...Performance Workstation (with 'arranger' features). Donny often uses the term "make it your own" when referring to performances. A good premise, one that I wholeheartedly endorse. In fact, jazz is built on that principle. The truth is, if that were one's primary goal, they probably wouldn't start with an auto-accompaniment instrument....but that's for another thread.
Seems to me, reading all the trending 'wish lists' for new arrangers, that aside from new styles (and better sounds - if that's even possible), most of the desired features have little to do with basic arranger playing but more to do with ergonomics, navigation (easier ways to do already-automated functions), aesthetics (grey,black,white), build quality (plastic or paper...uhhh I mean plastic or metal), smartphone/tablet integration, and yes, even weight. Only a handful (Fran) ever mention things like keybed (keyfeel), etc. that actually effect your realtime playing.
Modern airliners can auto-takeoff, manage a flight, and autoland----do everything except serve drinks to the passengers. This makes the captain and first officer little more than system managers (well, until you need to land on the Hudson river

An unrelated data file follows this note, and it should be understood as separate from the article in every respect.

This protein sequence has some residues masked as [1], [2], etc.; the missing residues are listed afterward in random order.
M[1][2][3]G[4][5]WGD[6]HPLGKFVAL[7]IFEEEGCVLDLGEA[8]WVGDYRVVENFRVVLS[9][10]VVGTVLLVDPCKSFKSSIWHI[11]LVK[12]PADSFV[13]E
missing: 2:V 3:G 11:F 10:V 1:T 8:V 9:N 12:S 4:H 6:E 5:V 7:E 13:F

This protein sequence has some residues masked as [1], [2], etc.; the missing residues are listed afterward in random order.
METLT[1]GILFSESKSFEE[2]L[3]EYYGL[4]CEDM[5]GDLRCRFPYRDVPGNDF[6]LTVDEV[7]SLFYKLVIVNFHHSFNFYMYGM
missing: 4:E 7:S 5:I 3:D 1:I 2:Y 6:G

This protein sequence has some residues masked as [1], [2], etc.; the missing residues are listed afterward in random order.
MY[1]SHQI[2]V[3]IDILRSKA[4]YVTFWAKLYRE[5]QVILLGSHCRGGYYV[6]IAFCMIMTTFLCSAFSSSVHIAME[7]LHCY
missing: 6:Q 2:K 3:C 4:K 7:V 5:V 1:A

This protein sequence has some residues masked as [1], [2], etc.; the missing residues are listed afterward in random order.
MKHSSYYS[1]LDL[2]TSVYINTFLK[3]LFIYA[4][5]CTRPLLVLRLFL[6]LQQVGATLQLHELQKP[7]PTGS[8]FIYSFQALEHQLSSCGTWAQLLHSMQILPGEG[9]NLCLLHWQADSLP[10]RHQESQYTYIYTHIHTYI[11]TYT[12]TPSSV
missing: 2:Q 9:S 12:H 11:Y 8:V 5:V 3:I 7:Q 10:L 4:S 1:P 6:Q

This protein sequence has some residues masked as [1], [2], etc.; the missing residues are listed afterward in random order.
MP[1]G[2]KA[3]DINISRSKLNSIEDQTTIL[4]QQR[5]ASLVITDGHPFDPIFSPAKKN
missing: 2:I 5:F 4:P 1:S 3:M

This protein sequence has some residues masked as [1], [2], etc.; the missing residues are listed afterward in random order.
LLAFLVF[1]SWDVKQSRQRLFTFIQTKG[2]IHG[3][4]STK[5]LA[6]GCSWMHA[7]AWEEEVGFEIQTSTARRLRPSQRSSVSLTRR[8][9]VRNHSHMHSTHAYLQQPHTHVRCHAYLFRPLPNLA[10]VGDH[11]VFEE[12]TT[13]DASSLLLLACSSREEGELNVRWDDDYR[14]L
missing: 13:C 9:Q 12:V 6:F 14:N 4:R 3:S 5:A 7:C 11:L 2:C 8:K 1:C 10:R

). This makes the aviation world question whether we're creating a generation of pilots without basic stick and rudder skills. Is this an appropriate analogy in the music world? Are we only concerned about the end product (what reaches the audience's ears) and little or nothing about the BASIC processes that got us there. If so, wouldn't an mp3 player and a stash of well-prepared, well selected, mp3s cover about 85-90% of most of your gigs?
I'm just thinking aloud here, but maybe we could remove some of the stigma by just calling it something other than an arranger keyboard; after all, it has evolved to much more than that and it's wider acceptance as a legitimite musical instrument should not be diminished by an archaic label. If you had to rename (relabel) it as a category of keyboard, what would you call it? Just curious.